Posted: by HRNasty in Networking, What HR Really Thinks, What Recruiters Really Think

Career fair

Career Fairs: backpacks, jeans, seated grumpy recruiters

Career Fair: the odds show you are blowing it

For most companies with a booth at a career fair, it doesn’t matter if they see 100 or 500 candidates, they are happy to get 1, maybe two hires out of a day on the road. In the next two posts I explain why the numbers are low, how to get Nasty with the system, and walk away with the interview.

Every year, I visit 8-10 large colleges just before graduation armed with attractive recruiters and a portable conference booth. At the end of the week we were happy to get on average one hire per day. Didn’t matter if it was a school with 25K students or a small private college.

The numbers are staggering

Downright depressing. You wonder if you should even stand in the long lines and bother. I am here to tell you that you SHOULD bother and why. The numbers lie. The numbers are low because most candidates that attend a career fair treat it like a car / wedding / home show. As an insider looking out, the job fair to me is one of easiest places to land an interview. Why? Because you have the opportunity to talk directly with the recruiter.

When I think of a car show, I think of young people with baseball caps on backwards and fashionable sneakers. Folks from all demographics dressed as if they are ready to walk around all day. I get that. When I think of a wedding show or home show, (I haven’t been to one, so bear with me) I think of folks walking around carrying way too much stuff. A sponsored plastic bag to collect all their free booth – swag. The shit is literally sticking out of their bag. The bags are bulging and overflowing. They are carrying their jackets along with a purse or backpack. Carrying this much stuff just makes you look disheveled. Not a great first impression, but perfectly acceptable at a home show. Now add a binder to carry resume and loose papers.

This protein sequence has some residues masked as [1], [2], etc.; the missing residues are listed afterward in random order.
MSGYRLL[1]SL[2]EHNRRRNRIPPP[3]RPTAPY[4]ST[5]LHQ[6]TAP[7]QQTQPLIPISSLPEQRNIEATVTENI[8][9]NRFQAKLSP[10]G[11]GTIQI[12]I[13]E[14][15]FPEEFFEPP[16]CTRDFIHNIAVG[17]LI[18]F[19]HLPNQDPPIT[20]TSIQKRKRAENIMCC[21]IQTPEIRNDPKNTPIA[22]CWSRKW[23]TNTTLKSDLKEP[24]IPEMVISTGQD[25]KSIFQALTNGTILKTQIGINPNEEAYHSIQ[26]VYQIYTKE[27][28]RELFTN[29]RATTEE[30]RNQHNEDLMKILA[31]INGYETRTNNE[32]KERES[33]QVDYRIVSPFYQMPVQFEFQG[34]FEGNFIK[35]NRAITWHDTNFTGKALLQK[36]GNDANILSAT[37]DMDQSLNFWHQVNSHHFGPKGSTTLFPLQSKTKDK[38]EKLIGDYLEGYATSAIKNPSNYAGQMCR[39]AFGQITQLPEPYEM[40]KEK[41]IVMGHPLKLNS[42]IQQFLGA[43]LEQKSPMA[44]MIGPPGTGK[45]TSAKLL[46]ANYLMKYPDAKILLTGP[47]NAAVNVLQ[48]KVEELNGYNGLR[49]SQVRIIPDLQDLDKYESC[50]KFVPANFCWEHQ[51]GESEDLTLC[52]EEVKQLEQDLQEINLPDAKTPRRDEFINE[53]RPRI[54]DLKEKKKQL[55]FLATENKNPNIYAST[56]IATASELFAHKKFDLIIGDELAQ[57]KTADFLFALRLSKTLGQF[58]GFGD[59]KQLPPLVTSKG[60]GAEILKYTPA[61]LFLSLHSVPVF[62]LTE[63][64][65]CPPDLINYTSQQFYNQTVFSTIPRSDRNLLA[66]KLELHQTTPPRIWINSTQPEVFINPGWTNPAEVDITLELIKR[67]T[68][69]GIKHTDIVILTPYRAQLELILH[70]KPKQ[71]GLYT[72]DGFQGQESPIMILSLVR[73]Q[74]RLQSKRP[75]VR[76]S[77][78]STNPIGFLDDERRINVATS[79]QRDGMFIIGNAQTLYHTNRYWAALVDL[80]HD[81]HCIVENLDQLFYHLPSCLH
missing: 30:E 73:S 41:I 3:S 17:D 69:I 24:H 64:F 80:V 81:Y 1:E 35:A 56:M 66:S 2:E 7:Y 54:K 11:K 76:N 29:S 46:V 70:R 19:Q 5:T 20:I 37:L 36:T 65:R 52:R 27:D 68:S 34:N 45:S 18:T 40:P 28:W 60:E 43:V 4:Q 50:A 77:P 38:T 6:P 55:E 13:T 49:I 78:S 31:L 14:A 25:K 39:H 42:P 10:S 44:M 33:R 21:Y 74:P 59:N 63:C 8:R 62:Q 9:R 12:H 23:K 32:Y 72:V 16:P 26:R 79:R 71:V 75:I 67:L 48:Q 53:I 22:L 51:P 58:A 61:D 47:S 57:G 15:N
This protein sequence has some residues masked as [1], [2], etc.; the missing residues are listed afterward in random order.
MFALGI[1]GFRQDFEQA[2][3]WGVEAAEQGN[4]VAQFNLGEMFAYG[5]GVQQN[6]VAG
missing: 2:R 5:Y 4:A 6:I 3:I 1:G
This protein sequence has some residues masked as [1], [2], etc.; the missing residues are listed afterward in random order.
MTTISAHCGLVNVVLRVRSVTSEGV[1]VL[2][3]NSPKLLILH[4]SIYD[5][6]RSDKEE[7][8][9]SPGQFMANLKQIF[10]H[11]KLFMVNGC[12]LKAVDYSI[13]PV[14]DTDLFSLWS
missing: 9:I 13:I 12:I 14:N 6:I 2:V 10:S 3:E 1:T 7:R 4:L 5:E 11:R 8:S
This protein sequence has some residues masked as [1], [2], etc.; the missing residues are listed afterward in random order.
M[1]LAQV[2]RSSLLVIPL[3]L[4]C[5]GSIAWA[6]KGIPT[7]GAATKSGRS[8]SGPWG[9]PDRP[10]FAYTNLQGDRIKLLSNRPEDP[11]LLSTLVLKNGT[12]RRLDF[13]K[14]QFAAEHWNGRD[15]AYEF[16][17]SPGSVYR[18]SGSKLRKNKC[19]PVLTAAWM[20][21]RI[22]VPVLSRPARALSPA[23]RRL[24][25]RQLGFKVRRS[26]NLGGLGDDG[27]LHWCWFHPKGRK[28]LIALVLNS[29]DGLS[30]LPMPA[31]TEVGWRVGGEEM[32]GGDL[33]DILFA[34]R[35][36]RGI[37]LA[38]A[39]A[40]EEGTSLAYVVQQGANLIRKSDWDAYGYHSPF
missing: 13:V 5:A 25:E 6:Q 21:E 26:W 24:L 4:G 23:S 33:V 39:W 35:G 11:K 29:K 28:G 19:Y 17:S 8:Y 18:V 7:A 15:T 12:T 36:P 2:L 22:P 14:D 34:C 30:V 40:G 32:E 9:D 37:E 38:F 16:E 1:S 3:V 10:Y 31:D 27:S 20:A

Career fairs are NOT car shows.  Repeat after me:  

CAREER FAIRS ARE NOT CAR / WEDDING / HOME SHOWS.  CAREER FAIRS ARE INTERVIEWS.”   

They are not go-sees or information gathering events. They are interviews. The people behind these booths are recruiters and hiring managers. At a car show the car manufacture is the one selling the product to you. Anyone can walk up to the booth and buy the car or the white wedding dress. At a job fair, make no mistake, the company is buying you. They are the ones that is forking over the money in the form of a salary. You are the dog and the pony show. The company usually only has ONE job in any particular department.  Uno, Single, One. You do not get to pick from the line up of all the companies and say “OK, you get to hire me”. There is no second place. The company is picking you, and there are a lot of “you’s” in this room.

You can walk around a car show / home show / wedding show and visit every booth, collecting free logo’d shit and no one will know the difference. Don’t get me wrong, I LOVE free shit. You are not expected to do any research for any of these vendors. Your goal is to bring back literature that tells you about the product, dump it out on your dining room table and drool over it like a kid on October 31. You go to each booth expecting them to feed you the product information and give you free stuff. As much as I do it, I do not want to explain what Acme Publishing does to any college graduate. I want the college grad explaining it to ME!

Typical day at a career fair